African golden cat pelts Profelis aurata (African golden cat) fur skins.jpg
African golden cat pelts

The African golden cat is threatened by extensive deforestation of tropical rainforests, their conversion to oil palm plantations coupled with mining activities and road building, thus destroying its essential habitat. It is also threatened by bushmeat hunting, particularly in the Congo Basin. [1]


The African golden cat is listed in CITES Appendix II. [1] Hunting African golden cats is prohibited in Angola, Benin, Burkina Faso, Congo, Côte d'Ivoire, Democratic Republic of Congo, Ghana, Kenya, Liberia, Nigeria, Rwanda, and Sierra Leone. In Gabon, Liberia and Togo, hunting regulations are in place. [24]

Related Research Articles

Felidae Family of mammals

Felidae is a family of mammals in the order Carnivora, colloquially referred to as cats, and constitutes a clade. A member of this family is also called a felid. The term "cat" refers both to felids in general and specifically to the domestic cat.

Margay Small wild cat

The margay is a small wild cat native to Central and South America. A solitary and nocturnal cat, it lives mainly in primary evergreen and deciduous forest.

Wildcat Small wild cat

The wildcat is a species complex comprising two small wild cat species, the European wildcat and the African wildcat. The European wildcat inhabits forests in Europe and the Caucasus, while the African wildcat inhabits semi-arid landscapes and steppes in Africa, the Arabian Peninsula, Central Asia, into western India and western China. The wildcat species differ in fur pattern, tail, and size: the European wildcat has long fur and a bushy tail with a rounded tip; the smaller African wildcat is more faintly striped, has short sandy-gray fur and a tapering tail; the Asiatic wildcat is spotted.

Sand cat Small wild cat

The sand cat, also known as the sand dune cat, is a small wild cat living in sandy and stony deserts far from water sources. With its sandy to light grey fur, it is well camouflaged in a desert environment. Its head-and-body length ranges from 39–52 cm (15–20 in) with a 23–31 cm (9.1–12.2 in) long tail. Its 5–7 cm (2.0–2.8 in) long ears are set low on the sides of the head, aiding detection of prey moving underground. The long hair covering the soles of its feet insulate its foot pads against the extremely hot and cold temperatures in deserts.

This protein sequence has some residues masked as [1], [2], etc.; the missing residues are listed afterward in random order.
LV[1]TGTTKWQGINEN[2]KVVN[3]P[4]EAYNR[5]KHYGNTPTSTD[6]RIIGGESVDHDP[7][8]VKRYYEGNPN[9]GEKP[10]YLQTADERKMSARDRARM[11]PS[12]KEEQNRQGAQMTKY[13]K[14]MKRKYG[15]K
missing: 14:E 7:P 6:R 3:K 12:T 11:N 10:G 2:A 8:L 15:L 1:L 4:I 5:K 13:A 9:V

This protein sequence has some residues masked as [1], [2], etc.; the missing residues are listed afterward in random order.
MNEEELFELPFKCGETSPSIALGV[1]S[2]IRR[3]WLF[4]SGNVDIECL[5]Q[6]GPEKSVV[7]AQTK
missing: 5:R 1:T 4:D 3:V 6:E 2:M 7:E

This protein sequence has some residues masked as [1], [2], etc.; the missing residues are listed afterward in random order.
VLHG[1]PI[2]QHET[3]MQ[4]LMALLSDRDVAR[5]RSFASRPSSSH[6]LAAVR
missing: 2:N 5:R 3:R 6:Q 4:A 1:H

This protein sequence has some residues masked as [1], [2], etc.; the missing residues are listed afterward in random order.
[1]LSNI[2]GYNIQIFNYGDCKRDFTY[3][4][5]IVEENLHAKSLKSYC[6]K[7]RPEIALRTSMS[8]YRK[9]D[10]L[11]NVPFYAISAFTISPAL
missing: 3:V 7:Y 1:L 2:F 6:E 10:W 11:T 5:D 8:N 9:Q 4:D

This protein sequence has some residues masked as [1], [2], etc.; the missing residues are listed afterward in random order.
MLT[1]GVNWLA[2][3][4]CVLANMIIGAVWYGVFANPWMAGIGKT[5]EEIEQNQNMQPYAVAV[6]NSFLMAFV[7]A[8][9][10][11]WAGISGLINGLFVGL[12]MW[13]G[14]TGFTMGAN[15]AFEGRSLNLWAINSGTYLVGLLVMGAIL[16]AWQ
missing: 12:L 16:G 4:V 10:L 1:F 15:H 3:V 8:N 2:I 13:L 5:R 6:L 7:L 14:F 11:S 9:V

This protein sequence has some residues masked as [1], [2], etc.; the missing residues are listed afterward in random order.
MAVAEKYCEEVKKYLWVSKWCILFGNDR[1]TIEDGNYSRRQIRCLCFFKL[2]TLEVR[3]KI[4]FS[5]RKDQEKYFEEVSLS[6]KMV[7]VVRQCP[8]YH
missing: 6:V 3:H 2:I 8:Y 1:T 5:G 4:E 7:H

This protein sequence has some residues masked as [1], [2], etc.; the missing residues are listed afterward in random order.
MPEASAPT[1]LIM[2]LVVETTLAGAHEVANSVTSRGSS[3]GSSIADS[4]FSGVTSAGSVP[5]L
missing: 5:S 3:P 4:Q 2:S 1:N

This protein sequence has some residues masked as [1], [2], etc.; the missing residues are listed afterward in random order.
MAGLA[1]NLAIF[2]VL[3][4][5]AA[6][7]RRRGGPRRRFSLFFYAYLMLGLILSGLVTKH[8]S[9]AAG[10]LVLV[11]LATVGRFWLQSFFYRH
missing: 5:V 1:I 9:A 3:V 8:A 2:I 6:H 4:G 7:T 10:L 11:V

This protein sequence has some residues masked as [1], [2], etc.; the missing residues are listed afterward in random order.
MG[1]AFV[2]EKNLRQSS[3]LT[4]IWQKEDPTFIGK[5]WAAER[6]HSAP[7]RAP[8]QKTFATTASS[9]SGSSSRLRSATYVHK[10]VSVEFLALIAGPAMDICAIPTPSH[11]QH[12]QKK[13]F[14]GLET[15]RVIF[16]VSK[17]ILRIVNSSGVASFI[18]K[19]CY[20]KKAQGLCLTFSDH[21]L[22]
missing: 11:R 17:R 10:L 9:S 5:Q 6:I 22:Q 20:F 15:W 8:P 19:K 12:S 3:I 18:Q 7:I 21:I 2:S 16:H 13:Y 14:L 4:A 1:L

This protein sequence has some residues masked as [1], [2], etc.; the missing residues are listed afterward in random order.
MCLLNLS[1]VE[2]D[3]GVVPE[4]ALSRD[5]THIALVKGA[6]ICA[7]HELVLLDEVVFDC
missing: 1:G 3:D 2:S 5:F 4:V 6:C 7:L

Jungle cat Medium-sized wild cat

The jungle cat, also called reed cat and swamp cat, is a medium-sized cat native to the Middle East, South and Southeast Asia and southern China. It inhabits foremost wetlands like swamps, littoral and riparian areas with dense vegetation. It is listed as Least Concern on the IUCN Red List, and is mainly threatened by destruction of wetlands, trapping and poisoning.

Black-footed cat Small wild cat native to Southern Africa

The black-footed cat, also called the small-spotted cat, is the smallest wild cat in Africa, having a head-and-body length of 35–52 cm (14–20 in). Despite its name, only the soles of its feet are black or dark brown. With its bold small spots and stripes on the tawny fur, it is well camouflaged, especially on moonlit nights. It bears black streaks running from the corners of the eyes along the cheeks, and its banded tail has a black tip.

Asian golden cat Small wild cat

The Asian golden cat is a medium-sized wild cat native to the northeastern Indian subcontinent, Southeast Asia, and southern China. It has been listed as Near Threatened on the IUCN Red List since 2008, and is threatened by hunting pressure and habitat loss, since Southeast Asian forests are undergoing the world's fastest regional deforestation.